# Homework Help: Temperature Gradient Questions

1. Oct 10, 2006

### Mindscrape

Is there a direction A in which the rate of change of the temperature function $$T(x,y,x)=2xy - yz$$ at P(1,-1,1) is -3ºC/ft? Give reasons for your answer.

For this problem I found the gradient of at the point P. So
$$\nabla f = 2y|_p \mathbf{i} + 2x-z|_p \mathbf{j} - y|_p \mathbf{k}$$
which I then found was
$$\nabla f = -2 \mathbf{i} + 1 \mathbf{j} + 1 \mathbf{k}$$
Then we want to know if the gradient, in the direction of A will be 3ºC, so
$$\nabla f \cdot \frac{A}{|A|} = \frac{3º}{ft}$$
which means that we want an x, y, z, such that
$$\frac{-2x +y +z}{\sqrt{x^2 + y^2 + z^2}} = \frac{3º}{ft}$$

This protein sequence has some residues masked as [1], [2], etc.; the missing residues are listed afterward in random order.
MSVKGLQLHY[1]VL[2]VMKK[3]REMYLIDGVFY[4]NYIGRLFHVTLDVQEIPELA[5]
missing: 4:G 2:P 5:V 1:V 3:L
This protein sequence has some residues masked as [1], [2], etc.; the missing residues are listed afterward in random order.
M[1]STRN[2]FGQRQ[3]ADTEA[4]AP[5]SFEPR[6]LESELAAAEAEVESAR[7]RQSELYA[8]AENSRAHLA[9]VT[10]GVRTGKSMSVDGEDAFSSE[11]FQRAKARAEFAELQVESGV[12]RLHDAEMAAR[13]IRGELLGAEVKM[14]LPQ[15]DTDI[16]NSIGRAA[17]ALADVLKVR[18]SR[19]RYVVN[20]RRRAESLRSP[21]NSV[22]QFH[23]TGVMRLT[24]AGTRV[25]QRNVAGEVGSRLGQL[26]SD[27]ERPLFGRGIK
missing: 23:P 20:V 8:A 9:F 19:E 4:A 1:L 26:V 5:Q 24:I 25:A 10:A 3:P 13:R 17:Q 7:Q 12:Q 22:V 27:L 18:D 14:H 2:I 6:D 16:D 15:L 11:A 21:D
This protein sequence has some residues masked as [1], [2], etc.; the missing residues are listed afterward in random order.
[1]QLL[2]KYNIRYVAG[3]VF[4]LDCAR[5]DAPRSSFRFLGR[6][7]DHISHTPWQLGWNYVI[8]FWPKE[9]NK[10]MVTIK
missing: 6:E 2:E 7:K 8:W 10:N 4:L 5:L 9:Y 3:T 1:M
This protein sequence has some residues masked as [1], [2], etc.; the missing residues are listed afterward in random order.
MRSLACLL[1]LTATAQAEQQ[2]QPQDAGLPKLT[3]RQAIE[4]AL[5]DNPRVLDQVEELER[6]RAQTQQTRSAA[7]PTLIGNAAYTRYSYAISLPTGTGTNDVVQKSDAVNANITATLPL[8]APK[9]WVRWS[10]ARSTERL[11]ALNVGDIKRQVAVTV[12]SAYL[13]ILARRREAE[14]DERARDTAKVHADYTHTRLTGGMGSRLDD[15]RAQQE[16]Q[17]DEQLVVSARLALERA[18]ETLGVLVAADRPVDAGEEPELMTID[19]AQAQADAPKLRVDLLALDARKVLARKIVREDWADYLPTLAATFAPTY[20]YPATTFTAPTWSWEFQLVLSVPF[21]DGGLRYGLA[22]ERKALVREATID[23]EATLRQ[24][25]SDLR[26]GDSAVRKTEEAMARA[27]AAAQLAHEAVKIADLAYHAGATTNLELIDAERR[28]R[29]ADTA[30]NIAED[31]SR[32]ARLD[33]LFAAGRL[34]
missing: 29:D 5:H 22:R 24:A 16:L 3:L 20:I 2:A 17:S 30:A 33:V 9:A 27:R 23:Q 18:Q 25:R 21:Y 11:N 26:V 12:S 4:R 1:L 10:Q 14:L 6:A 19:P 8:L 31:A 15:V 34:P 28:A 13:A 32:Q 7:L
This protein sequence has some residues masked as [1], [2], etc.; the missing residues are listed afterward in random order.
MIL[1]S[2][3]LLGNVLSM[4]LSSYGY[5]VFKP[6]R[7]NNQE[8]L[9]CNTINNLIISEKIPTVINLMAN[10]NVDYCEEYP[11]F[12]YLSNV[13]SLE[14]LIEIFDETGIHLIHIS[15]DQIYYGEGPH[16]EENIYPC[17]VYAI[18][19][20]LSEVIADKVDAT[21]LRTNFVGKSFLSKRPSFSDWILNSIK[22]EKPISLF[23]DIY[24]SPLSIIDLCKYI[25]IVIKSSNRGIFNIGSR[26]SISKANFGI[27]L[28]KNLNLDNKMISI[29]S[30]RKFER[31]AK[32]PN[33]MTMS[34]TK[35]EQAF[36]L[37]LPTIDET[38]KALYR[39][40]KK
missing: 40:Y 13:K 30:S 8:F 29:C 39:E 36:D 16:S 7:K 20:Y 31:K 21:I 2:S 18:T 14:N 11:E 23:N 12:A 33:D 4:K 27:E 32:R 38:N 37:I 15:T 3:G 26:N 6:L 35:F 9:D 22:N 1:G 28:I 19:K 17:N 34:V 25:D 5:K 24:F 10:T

So I belive this is right so far, but I don't think this eqn can be solved for.

Here is the other one:
The Celsius temperature in a region in space is given by $$T(x,y,z) = 2x^2 -xyz$$. A particle is moving in this region and its position at time t is given by $$x=2t^2$$, $$y=3t$$, $$z=-t^2$$, where time is measured in seconds and distanace in meters.
a) How fast is the temp experienced by the particle changing in ºC/m when the particle is at the point P(8,6,-4)?
b) How fast is the temp experienced by the particle changing in ºC/sec at P?

So, using the chain rule
$$\frac{dT}{dt} = (4x-yz)4t \mathbf{i} - (xz)3 \mathbf{j} + (xy)2t \mathbf{k}$$
For the change per meter I will just solve for one of the t eqns, and then substitute back in to the equation to find the gradient?
Then for the change per second, it will be the opposite?

Last edited: Oct 10, 2006
2. Oct 11, 2006

### Mindscrape

Nevermind, I figured them out.